Instead you have a small compact steering wheel and the car on test had a head-up display with important vehicle information like your speed displayed in the driver’s direct line of vision. It’s futuristic but beautifully clean and simple, and the material quality nods to the premium, not the cheap and nasty. Just to the left in your field of vision is a digital speedometer, and other information displayed about your fuel consumption, range, and a power meter.
The Prius again takes the shape of a practical five door hatchback. In the back you will fit three adults and a low transmission tunnel means the middle passenger has a nice flat space to put their feet. Boot space is up to a generous 502 litres thanks to a smaller hybrid battery located beneath the rear seats and a new rear suspension set-up.
The Prius sits on a new generation of Toyota’s hybrid powertrain. The new platform has a lower centre of gravity for better handling and stability. The Prius feels agile on the road. The steering is light when you want it around town but it weights up nicely in the corners so you can place the car accurately on the road, and there is no problem nipping in and out of corners on a tight country road.
The most pleasing thing about the way the Prius drives is just how smooth, silent and effortless it is on the move. Underneath there’s a conventional 1.8-litre petrol engine and together with the electric motor the system produces 122bhp. That sounds like quite a modest amount of power for a large car but 0-100kmh is just 10.6 seconds. You get a boost of torque from the electric motor so the Prius pulls away swiftly from a standstill, and even once cruising, there is always more power to tap into.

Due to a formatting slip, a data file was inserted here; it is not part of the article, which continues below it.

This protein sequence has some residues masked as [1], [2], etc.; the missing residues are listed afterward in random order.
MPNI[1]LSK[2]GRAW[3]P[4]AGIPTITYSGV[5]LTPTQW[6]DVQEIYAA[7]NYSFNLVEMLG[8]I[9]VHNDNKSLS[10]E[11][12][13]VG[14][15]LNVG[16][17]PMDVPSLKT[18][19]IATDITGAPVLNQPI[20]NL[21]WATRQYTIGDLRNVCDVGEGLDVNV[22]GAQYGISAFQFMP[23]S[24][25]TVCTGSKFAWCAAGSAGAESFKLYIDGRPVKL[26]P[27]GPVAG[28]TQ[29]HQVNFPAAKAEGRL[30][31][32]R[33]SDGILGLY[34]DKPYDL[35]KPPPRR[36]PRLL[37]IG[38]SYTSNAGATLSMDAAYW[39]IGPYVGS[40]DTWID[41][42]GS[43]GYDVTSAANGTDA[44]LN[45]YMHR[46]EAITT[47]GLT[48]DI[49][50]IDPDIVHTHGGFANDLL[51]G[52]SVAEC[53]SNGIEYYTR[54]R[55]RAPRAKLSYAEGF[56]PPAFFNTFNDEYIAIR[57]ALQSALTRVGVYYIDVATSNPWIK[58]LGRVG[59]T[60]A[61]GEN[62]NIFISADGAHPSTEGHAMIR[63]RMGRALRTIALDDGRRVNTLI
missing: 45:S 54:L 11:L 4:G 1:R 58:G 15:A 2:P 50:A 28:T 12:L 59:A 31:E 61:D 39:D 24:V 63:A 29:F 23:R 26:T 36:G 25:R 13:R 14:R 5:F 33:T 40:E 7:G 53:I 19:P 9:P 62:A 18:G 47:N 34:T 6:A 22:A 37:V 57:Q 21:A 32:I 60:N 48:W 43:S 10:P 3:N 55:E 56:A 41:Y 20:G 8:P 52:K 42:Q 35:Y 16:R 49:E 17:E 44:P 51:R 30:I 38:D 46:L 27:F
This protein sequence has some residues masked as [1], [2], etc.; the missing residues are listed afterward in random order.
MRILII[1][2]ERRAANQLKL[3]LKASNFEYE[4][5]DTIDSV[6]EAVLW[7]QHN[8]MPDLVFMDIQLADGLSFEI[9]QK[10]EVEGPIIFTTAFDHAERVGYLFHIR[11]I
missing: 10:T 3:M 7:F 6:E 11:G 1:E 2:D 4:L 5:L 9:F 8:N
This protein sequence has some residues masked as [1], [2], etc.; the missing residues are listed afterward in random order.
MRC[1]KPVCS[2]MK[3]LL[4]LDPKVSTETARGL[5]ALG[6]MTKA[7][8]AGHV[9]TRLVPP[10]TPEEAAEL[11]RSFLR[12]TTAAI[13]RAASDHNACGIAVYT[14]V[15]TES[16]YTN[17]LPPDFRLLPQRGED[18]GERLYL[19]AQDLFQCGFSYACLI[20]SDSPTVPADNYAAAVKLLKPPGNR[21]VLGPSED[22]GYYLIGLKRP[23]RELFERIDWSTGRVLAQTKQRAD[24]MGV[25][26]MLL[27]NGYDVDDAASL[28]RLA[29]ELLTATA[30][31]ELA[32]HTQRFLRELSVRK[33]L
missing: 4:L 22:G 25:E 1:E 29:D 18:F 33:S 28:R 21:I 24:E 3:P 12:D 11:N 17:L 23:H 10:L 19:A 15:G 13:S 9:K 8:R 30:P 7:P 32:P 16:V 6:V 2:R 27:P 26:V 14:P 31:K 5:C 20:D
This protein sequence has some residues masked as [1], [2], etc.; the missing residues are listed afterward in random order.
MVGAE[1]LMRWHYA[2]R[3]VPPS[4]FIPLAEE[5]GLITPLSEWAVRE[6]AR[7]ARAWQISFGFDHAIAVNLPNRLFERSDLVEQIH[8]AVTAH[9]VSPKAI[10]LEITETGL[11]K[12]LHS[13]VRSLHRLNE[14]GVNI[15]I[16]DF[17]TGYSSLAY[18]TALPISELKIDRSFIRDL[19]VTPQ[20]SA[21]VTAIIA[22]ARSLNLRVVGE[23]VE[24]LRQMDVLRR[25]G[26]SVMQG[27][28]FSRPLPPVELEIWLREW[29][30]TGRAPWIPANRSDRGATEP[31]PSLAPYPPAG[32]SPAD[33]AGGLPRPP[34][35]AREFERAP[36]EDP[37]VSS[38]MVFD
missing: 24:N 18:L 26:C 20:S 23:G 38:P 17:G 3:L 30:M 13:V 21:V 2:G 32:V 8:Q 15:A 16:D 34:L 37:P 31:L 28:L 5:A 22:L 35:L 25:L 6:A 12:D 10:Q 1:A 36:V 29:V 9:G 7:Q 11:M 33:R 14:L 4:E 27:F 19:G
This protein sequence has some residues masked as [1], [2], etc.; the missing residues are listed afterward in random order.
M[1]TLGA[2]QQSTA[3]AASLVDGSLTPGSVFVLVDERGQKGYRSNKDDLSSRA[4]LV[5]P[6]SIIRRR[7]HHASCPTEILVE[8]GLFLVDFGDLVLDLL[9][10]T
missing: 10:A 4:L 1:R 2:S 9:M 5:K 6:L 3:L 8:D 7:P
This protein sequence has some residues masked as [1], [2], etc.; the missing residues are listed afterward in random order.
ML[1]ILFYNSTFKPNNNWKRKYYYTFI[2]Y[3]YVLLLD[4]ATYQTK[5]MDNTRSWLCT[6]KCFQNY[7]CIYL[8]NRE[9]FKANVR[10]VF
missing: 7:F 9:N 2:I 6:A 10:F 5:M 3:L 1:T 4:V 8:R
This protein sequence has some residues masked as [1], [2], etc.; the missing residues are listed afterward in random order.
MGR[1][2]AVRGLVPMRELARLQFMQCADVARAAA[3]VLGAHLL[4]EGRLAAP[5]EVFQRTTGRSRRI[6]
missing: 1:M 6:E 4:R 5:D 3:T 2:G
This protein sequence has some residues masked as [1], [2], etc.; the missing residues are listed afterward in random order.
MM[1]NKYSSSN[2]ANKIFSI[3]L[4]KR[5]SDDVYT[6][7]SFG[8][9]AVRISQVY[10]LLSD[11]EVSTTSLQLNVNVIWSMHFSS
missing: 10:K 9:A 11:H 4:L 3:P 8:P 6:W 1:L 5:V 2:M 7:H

The Prius features a CVT automatic gearbox as standard and it mostly performs well, unless you should hit the accelerator very hard to pick up speed quickly where it does get noisy, sounding like it’s holding onto the gear without changing, but this is quite characteristic of these gearboxes. The car switches between electric and hybrid power independent of any driver input and the process is completely silent and seamless. As you pull off and around town under 30kmh you’ll notice the car runs on pure electric power favourably, which we know is good for your wallet too.